Trumbull woman, America's Got Talent contestant, to perform at NFL halftime show

TRUMBULL — By the time Amanda Mammana was eliminated from the NBC reality show "America's Got Talent" in August, the 19-year-old had wowed the show's judges with her singing talent and moved millions with her personal story.

Now the teen is poised to return to the national stage by singing during halftime of the Oct. 16 game between the Miami Dolphins and the Minnesota Vikings, taking place in Florida. She said the halftime performance is being done in connection with the NFL and American Cancer Society's "Crucial Catch" campaign, which encourages more people to get screened for cancer.

Mammana said she will be one of a few artists performing at the game, and will sing her original song "Worth Fighting For." 

"It’s about fighting for what you believe in and fighting for your dreams," said the Christian Heritage High School alum.

Mammana has had her own battles to fight. During her audition for "America's Got Talent," she revealed that she has had a stutter since age 10. She said that part of the reason she became interested in singing is that she doesn't stutter when she sings.

The show's judges were uniformly glowing in their praise of Mammana, but she ultimately didn't have enough viewer votes to bring her into the final round of the competition. 

Though she performed at CT CityFest, at Seaside Park in Bridgeport during the summer, the halftime show will be her first major performance since being eliminated. Mammana said she got the job through a cousin who does some work with the Miami Dolphins.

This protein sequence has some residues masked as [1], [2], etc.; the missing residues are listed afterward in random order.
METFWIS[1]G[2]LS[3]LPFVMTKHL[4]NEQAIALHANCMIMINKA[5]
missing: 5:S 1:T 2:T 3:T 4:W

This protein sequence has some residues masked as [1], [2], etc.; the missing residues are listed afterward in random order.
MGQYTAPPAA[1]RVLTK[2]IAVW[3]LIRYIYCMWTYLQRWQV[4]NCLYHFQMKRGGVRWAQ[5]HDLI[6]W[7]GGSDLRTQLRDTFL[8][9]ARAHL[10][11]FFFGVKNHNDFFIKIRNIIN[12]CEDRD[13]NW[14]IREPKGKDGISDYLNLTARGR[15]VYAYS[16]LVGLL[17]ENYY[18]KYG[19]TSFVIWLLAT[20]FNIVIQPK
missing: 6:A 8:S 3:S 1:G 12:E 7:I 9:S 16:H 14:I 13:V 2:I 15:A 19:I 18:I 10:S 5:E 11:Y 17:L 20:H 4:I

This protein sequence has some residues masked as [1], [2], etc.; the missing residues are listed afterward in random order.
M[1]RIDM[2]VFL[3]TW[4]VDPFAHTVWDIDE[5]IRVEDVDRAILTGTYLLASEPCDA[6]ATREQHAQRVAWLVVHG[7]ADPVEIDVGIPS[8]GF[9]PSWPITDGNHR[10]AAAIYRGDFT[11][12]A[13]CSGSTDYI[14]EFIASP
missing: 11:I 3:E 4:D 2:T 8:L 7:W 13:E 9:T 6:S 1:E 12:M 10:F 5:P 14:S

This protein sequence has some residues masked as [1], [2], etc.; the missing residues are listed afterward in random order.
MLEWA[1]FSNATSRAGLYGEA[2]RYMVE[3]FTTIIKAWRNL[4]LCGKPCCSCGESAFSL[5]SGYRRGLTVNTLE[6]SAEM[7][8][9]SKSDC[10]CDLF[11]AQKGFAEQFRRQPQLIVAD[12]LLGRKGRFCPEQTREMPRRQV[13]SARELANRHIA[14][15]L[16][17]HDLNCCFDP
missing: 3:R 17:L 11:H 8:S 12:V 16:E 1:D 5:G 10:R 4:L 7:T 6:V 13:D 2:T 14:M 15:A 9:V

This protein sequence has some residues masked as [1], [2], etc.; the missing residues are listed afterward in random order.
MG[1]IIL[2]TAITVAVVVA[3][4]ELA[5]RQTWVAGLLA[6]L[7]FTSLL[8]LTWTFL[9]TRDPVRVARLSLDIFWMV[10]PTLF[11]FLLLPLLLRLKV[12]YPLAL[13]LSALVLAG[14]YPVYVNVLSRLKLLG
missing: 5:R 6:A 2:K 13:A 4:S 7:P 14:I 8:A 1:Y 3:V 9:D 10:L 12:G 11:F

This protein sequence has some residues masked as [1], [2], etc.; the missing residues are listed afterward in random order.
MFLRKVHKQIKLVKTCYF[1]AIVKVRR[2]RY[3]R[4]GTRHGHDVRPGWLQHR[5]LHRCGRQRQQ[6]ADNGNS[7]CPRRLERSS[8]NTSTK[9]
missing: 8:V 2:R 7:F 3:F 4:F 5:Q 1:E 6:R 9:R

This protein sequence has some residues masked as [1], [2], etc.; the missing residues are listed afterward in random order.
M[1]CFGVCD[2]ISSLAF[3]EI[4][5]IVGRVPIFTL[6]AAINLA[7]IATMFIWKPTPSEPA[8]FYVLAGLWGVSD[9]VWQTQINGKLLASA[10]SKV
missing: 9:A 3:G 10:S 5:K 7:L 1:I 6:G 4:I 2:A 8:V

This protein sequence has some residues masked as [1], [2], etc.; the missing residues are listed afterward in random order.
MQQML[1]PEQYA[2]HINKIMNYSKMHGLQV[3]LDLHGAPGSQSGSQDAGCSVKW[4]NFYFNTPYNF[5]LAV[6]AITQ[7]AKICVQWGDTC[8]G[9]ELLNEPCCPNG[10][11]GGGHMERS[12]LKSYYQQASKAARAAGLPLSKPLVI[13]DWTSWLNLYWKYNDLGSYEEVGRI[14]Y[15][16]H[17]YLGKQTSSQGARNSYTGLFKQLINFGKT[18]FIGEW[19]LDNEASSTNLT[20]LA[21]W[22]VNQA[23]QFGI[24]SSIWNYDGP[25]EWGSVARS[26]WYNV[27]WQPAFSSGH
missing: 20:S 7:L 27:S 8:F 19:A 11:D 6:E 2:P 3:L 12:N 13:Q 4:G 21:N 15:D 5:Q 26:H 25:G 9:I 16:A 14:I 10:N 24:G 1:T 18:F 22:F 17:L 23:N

She said he originally submitted recordings of her songs hoping that she would be considered to sing the national anthem at one of the games. However, Mammana said, people with Dolphins heard "Worth Fighting For" and thought it was a good fit with the theme of Crucial Catch.

Started in 2009, the Crucial Catch campaign has raised more than $24 million for the American Cancer Society. The funds support the society's "Community Health Advocates implementing Nationwide Grants for Empowerment and Equity," or CHANGE, program.

During the COVID-19 pandemic, many people missed their annual cancer screenings, and one of the goals of this year's Crucial Catch is to encourage people to get back in the habit of getting checked out, said Dr. Arif Kamal, the American Cancer Society's chief patient officer.

"We're reminding people to get back to screening, and letting them know that (if they missed a screening) it's not too late to get caught back up," he said.

For more information about Crucial Catch, or to find a cancer screening site near you, visit